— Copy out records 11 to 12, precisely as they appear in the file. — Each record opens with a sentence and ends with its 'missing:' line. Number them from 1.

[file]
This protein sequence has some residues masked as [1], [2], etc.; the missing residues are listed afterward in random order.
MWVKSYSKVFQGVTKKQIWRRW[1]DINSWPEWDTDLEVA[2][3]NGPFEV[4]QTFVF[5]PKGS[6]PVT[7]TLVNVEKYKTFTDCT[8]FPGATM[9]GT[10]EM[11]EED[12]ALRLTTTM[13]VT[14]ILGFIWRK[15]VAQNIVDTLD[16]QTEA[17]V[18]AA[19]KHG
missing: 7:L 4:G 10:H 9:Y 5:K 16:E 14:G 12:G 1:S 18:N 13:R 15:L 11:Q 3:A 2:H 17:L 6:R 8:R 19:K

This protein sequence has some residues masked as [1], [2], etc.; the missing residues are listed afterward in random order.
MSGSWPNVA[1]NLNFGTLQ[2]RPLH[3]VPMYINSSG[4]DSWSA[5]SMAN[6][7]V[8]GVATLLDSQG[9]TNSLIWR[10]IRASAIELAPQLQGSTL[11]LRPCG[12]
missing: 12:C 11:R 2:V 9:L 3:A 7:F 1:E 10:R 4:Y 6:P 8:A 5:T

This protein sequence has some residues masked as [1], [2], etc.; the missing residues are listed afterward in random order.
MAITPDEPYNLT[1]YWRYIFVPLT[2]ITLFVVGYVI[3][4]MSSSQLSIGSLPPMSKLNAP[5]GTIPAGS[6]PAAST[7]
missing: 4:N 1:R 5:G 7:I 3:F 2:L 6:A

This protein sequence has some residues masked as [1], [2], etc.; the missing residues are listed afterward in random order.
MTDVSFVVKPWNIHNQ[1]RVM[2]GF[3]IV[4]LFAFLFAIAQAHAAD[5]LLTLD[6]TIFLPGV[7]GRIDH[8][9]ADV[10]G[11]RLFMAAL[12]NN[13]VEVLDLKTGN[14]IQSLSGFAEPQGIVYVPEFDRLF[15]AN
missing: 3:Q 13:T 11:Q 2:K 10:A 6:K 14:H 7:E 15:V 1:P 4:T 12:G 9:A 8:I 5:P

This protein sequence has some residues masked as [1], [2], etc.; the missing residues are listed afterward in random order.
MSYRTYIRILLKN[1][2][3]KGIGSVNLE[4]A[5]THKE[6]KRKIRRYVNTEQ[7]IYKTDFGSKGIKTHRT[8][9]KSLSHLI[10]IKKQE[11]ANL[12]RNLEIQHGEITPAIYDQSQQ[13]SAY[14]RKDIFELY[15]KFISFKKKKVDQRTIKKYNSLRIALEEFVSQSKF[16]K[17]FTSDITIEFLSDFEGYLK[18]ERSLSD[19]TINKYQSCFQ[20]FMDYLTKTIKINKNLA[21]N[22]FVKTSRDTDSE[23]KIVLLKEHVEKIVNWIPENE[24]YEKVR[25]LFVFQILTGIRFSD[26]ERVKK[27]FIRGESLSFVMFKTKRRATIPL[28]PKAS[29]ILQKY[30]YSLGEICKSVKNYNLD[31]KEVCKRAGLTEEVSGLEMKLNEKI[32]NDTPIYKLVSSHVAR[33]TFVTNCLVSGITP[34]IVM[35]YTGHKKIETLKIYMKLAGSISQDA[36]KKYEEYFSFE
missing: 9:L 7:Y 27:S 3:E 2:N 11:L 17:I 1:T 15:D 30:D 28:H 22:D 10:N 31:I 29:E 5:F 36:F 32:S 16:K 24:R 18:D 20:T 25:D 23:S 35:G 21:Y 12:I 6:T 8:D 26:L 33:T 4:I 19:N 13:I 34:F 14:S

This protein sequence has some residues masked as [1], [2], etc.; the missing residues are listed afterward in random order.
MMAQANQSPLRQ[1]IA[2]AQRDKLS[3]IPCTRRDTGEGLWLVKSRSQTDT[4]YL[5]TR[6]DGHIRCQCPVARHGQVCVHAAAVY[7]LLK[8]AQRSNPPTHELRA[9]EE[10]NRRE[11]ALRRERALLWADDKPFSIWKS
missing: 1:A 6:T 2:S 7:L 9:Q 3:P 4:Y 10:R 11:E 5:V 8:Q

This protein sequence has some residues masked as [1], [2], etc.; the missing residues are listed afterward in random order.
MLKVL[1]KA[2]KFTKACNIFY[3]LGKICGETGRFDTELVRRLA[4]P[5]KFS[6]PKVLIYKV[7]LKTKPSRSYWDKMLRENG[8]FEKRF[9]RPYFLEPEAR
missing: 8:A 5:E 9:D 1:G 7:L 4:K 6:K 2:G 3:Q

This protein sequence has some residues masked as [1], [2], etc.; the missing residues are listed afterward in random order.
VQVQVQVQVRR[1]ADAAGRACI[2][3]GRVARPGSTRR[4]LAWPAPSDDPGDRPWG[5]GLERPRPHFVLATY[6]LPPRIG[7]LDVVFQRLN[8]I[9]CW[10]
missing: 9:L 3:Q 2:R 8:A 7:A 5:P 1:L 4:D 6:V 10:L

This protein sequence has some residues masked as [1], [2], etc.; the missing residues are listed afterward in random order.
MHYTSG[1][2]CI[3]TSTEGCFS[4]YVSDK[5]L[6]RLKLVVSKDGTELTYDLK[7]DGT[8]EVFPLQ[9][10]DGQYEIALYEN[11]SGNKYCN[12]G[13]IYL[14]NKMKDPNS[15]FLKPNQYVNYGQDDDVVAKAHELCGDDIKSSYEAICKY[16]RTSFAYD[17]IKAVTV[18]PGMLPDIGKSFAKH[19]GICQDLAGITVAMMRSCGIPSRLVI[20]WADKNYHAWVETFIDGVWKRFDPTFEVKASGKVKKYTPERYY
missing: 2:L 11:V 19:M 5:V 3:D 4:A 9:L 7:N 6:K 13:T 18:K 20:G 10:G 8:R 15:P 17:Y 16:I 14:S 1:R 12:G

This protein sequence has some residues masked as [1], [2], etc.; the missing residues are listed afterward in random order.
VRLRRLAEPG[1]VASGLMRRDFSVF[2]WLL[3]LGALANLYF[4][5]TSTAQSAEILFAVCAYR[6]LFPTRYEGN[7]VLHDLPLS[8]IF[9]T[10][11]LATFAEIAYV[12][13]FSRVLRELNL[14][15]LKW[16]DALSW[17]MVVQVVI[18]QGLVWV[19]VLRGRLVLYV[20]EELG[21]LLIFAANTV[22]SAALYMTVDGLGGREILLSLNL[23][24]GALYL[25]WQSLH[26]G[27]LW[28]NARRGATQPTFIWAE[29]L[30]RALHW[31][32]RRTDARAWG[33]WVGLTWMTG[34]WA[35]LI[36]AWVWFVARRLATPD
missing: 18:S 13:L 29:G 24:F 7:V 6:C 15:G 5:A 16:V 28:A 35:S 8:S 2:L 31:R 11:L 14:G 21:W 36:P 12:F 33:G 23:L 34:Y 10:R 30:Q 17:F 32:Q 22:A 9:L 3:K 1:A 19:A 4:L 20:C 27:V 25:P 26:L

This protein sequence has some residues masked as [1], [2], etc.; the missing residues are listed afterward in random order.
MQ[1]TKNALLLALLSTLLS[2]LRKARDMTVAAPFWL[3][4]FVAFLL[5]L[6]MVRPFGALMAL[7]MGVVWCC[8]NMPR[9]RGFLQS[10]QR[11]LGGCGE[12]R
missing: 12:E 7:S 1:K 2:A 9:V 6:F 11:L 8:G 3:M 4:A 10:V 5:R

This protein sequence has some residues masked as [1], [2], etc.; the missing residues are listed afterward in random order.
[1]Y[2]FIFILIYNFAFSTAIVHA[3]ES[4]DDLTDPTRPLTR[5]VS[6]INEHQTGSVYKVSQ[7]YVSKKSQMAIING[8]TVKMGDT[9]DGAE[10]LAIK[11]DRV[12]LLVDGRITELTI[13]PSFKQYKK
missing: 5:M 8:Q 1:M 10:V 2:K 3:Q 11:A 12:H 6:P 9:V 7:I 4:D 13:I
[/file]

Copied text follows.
This protein sequence has some residues masked as [1], [2], etc.; the missing residues are listed afterward in random order.
MQ[1]TKNALLLALLSTLLS[2]LRKARDMTVAAPFWL[3][4]FVAFLL[5]L[6]MVRPFGALMAL[7]MGVVWCC[8]NMPR[9]RGFLQS[10]QR[11]LGGCGE[12]R
missing: 12:E 7:S 1:K 2:A 9:V 6:F 11:L 8:G 3:M 4:A 10:V 5:R

This protein sequence has some residues masked as [1], [2], etc.; the missing residues are listed afterward in random order.
[1]Y[2]FIFILIYNFAFSTAIVHA[3]ES[4]DDLTDPTRPLTR[5]VS[6]INEHQTGSVYKVSQ[7]YVSKKSQMAIING[8]TVKMGDT[9]DGAE[10]LAIK[11]DRV[12]LLVDGRITELTI[13]PSFKQYKK
missing: 5:M 8:Q 1:M 10:V 2:K 3:Q 11:A 12:H 6:P 9:V 7:I 4:D 13:I